Taxonomic and nomenclatural needs of NPGS are now met through GRIN by botanists of the National Germplasm Resources Laboratory (NGRL) which is responsible for the taxonomy area of the database. GRIN TAXONOMY includes all accepted family and generic names from throughout the world. By necessity all 337 specific and infraspecific taxa represented by germplasm in the NPGS are also included in this taxonomy, although that represents only about a quarter of all accepted names from these ranks in GRIN. A broad range of economically important plants are treated by GRIN nomenclature, including food or spice, timber, fiber, drug, forage, soil-building or erosion-control, genetic resource, poisonous, weedy, and ornamental plants. Most or all species of important agricultural crop genera are represented in GRIN; for other less economic genera only a portion of the species may be represented. When all species of a genus are represented in GRIN this is indicated by a comment in the GRIN genus report. Reference to the literature cited in GRIN may provide information relating to the treatment of other species.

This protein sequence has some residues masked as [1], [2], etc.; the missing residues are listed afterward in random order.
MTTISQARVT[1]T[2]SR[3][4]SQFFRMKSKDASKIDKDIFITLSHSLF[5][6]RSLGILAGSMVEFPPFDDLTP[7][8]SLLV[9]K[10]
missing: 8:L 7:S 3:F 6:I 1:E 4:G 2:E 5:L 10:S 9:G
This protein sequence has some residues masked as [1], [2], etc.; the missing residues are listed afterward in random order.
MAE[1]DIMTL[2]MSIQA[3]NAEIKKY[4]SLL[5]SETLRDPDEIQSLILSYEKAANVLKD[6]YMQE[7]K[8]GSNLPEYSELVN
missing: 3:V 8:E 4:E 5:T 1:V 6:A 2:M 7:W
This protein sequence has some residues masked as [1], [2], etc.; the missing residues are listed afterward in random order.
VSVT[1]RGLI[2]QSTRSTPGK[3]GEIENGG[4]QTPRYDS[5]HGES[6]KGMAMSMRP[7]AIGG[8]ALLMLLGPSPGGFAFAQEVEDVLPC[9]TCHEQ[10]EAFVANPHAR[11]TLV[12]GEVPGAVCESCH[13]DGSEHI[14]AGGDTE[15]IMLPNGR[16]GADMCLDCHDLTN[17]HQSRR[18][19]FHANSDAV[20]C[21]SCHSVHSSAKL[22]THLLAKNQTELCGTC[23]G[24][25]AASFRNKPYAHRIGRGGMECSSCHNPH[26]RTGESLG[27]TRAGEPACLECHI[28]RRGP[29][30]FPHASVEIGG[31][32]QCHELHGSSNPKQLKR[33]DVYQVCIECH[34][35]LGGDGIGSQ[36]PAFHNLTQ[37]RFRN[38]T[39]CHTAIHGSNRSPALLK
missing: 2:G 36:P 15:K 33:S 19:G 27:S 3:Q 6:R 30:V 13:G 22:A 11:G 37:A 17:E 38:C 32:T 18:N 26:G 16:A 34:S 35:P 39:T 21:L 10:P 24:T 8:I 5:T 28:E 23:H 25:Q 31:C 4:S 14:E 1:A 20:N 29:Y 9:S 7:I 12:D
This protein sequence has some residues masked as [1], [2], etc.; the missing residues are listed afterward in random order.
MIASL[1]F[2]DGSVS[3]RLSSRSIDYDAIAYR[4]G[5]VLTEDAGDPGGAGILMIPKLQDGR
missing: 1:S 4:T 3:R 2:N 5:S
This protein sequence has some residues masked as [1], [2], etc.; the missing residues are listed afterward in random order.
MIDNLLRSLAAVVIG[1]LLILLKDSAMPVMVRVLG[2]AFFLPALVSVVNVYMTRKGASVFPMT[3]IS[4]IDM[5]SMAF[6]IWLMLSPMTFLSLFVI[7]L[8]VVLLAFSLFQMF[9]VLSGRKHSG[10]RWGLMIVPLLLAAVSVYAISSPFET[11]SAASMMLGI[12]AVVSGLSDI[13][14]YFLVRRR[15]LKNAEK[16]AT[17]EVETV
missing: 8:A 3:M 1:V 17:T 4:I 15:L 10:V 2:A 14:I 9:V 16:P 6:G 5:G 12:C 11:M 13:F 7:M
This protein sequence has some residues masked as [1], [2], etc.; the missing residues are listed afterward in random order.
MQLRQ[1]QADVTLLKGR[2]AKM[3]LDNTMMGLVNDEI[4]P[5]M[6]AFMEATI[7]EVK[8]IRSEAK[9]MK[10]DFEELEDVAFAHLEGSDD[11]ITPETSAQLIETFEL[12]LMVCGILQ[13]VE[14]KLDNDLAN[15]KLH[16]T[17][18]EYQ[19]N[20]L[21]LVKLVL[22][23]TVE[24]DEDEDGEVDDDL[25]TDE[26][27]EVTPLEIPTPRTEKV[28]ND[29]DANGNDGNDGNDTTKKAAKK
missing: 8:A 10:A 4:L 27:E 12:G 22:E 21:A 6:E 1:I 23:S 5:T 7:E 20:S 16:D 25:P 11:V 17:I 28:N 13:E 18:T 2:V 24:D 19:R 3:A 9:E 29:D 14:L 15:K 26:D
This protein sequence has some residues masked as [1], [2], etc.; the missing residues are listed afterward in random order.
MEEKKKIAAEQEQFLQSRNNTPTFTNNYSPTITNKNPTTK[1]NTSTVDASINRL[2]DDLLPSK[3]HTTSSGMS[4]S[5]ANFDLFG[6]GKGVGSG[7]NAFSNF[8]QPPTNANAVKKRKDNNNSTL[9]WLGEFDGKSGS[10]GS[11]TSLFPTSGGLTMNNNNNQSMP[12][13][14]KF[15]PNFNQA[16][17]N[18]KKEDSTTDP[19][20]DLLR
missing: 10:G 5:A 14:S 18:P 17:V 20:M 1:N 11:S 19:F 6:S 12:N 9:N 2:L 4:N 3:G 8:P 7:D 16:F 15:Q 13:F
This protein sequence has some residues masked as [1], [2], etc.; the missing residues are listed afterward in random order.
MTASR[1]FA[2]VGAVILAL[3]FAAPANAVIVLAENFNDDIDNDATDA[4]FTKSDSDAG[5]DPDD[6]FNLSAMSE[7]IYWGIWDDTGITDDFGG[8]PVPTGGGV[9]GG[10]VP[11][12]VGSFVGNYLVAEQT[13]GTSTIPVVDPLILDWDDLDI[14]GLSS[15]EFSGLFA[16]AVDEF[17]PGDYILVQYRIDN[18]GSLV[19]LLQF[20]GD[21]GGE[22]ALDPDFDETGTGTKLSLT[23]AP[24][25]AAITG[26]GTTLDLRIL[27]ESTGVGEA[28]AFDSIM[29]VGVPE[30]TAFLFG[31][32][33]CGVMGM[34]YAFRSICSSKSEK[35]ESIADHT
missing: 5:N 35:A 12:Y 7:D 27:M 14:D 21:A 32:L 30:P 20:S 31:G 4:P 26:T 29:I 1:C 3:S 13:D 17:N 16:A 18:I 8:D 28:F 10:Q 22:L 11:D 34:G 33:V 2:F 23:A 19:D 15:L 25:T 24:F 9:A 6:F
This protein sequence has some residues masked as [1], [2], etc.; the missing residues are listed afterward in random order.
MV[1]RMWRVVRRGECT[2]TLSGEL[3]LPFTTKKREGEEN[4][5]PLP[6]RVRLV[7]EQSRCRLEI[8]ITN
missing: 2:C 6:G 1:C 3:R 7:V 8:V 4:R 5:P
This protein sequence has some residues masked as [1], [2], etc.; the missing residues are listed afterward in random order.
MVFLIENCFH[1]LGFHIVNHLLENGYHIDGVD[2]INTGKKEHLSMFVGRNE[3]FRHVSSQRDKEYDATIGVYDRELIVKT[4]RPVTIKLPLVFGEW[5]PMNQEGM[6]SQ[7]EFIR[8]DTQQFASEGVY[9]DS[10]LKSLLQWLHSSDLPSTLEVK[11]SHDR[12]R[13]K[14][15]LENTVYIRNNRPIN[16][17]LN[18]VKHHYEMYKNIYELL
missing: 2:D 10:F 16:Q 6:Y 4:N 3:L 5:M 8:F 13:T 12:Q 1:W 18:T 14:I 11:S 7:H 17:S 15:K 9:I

The taxonomy area encompasses names governed by the International Code of Botanical Nomenclature (ICBN; McNeill et al., 2006). Names treated under the cultivated code (Brickell et al., 2009), such as cultivars, may be linked to individual accessions in the accession area of GRIN. These cultivar or other designations are provided only to the extent that they are represented by germplasm accessions. Their inclusion and verification is the responsibility of the site where the germplasm is maintained.